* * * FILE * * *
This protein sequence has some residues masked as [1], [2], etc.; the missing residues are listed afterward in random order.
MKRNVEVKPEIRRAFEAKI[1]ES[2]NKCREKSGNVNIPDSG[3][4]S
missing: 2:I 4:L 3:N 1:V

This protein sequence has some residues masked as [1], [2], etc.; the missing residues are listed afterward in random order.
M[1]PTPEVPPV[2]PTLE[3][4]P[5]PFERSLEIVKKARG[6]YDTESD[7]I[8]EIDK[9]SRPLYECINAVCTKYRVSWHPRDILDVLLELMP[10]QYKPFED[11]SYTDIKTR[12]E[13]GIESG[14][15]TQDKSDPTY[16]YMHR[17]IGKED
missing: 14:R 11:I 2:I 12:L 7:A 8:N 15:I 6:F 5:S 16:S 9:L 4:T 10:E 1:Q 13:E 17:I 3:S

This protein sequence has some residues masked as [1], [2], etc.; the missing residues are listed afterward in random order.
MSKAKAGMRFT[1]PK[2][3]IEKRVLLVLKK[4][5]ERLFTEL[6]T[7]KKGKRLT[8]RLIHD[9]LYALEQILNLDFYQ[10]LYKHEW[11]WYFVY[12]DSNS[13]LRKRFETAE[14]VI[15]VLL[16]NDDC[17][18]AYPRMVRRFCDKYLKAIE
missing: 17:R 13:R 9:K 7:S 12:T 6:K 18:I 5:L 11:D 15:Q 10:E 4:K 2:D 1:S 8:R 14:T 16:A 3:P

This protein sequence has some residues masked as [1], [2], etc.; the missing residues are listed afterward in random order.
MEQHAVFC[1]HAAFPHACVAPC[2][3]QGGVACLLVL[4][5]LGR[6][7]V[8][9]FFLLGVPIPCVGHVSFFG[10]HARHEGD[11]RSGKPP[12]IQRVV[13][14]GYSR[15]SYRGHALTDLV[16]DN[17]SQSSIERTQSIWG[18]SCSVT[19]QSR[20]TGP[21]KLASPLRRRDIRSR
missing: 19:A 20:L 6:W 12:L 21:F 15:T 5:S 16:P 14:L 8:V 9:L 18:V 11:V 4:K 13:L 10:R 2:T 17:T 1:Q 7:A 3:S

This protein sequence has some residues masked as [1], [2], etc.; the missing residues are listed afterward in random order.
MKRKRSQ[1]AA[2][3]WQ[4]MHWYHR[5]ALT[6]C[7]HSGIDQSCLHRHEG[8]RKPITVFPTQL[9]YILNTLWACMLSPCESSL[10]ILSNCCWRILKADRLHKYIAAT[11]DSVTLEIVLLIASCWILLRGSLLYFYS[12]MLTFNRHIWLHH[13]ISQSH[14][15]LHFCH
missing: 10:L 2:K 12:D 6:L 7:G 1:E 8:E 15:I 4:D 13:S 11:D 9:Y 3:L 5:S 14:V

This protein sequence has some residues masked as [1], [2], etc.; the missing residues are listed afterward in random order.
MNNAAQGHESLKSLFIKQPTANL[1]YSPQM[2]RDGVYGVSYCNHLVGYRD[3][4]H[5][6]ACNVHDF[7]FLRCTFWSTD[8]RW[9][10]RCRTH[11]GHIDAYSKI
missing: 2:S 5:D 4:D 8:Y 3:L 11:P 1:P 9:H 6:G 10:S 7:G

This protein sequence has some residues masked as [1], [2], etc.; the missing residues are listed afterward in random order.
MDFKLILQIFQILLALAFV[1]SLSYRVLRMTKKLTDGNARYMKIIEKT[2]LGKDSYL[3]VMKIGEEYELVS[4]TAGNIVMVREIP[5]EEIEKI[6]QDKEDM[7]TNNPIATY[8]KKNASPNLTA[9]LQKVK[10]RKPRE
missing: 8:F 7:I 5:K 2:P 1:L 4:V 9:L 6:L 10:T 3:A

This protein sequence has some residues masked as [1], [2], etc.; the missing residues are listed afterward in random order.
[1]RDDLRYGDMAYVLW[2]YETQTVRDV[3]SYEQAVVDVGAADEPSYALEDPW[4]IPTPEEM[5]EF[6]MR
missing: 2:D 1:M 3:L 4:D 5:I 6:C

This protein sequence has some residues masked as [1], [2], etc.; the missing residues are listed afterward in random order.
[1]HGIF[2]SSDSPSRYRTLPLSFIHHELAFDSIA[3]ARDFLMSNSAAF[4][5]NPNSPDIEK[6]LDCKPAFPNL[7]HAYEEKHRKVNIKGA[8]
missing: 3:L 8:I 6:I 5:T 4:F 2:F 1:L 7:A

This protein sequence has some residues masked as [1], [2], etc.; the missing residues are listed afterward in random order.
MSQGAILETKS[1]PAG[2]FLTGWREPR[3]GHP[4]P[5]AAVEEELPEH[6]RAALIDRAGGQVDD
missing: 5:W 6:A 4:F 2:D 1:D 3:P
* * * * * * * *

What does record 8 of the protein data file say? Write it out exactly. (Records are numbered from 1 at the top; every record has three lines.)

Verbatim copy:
This protein sequence has some residues masked as [1], [2], etc.; the missing residues are listed afterward in random order.
[1]RDDLRYGDMAYVLW[2]YETQTVRDV[3]SYEQAVVDVGAADEPSYALEDPW[4]IPTPEEM[5]EF[6]MR
missing: 2:D 1:M 3:L 4:D 5:I 6:C